Most Challenging Year: Harvey’s Profit Tumbles 32%

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‘Most challenging year ever’: Harvey Norman net profit tumbles 32%
Harvey Norman just announced a massive 31.6% slump in net profit after tax to $172.47 million for the year ending 30 June 2012.

This marked a decrease of $79.78 m compared with $252.26m NPAT recorded in FY2011.

2012 was “the most challenging year due to unprecedented price and margin deflation in our television and devices categories,” Harvey Norman Chairman Gerry  Harvey said in a statement today.

Earlier this month, Harvey Norman announced sales slump of 8% FY12 with every quarter but the first showing a fall in sales of almost 10%.

Harvey blamed “a glut of products sold at never before seen prices” flooding the market following the demise of retailers WOW Sight and Sound, Retravision and Dick Smith’s restructure.

However, the CEO of JB HiFi, Terry Smart, said his company, whose net profit  fell 5% to $104.6m this year, had not been impacted as much as Harvey Norman claims stock dumped into the market contributed to its profit slide.

The big question is how much marketshare erosion has there been at Harvey’s as this loss could have contributed to a profit slide.

Harvey’s however reported good growth in the mining areas of Western Australia, Queensland and the Hunter Valley, New South Wales.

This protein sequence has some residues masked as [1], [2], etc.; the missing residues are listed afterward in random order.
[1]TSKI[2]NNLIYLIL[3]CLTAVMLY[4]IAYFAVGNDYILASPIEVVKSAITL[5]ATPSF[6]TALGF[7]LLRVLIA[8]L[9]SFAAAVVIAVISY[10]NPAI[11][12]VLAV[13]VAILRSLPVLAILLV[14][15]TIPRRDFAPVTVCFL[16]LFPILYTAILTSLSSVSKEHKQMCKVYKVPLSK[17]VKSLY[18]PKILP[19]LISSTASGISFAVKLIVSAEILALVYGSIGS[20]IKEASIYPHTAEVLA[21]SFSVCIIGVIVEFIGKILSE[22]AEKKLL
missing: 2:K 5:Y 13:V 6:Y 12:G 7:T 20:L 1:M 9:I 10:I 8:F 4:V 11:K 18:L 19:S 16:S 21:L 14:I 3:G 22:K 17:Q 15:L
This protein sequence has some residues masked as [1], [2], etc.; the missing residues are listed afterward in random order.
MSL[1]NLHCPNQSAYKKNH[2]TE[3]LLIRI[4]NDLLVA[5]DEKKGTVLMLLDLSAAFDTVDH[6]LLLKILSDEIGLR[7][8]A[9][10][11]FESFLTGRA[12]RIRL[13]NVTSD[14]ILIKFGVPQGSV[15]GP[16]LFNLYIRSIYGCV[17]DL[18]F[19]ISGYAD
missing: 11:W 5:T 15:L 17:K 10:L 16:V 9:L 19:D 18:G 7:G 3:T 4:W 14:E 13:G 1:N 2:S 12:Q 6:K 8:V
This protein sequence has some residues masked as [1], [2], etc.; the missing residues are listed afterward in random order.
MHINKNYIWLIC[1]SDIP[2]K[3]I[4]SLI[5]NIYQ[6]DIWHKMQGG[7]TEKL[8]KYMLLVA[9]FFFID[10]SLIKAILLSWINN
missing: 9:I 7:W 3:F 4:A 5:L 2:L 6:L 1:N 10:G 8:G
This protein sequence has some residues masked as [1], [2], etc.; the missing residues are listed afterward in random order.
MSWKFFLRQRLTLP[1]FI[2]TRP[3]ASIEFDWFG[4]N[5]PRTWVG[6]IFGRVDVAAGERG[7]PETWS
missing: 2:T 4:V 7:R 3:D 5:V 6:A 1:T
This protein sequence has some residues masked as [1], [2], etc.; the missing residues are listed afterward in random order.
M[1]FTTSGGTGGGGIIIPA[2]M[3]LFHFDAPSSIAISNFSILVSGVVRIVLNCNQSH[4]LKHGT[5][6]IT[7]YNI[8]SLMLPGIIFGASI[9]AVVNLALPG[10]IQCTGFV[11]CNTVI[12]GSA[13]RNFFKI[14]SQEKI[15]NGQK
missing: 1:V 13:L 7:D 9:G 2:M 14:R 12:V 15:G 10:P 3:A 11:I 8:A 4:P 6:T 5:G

However, the CE retailer is still holding out for similar growth in Sydney, Melbourne and Brisbane which “are not yet seeing the flow-on effects of the mining boom but our franchisees are well-placed when that happens.”

Mr Harvey  said its diversified retail, franchise, and property portfolio valued at over $2bn enabled it adapt to the changing retail landscape and mitigate some of the detrimental retail headwinds.

In line with recent rumors Harvey would move away from AV, the company said it has tailored “the product offering of our franchisees towards the more profitable Homemaker categories.”

The enormous fall in net profit was also blamed on restructuring and closure costs of the Clive Peeters and Rick Hart and a 50%, or $127 m, drop in the profitability of the franchise operations due to lower franchise fees and a higher tactical support  given.

“We have endured one of our most challenging years since inception, but remain confident that our system is robust and is the most viable format to effectively compete in a difficult market,” Harvey said in a statement.

 

Harvey also said it made “strong progress” in its omni channel strategy, which is now the “the backbone of the business” – marking a dramatic turnaround for the company whose Chairman Gerry Harvey once claimed there was no money to be made from online.

The retailer also cited the successful launch of new online sites in both Australia and New Zealand during the year , giving consumers the ability to buy online, pick-up in-store and shop via mobile, and said it will continue to build its multi channel capability.

“Online sales are performing to our initial expectations and, whilst low, our digital platform has been established for the future.”

The number of Harvey Norman branded complexes grew by 19 and the number of company controlled operations fell by 20 to 76.

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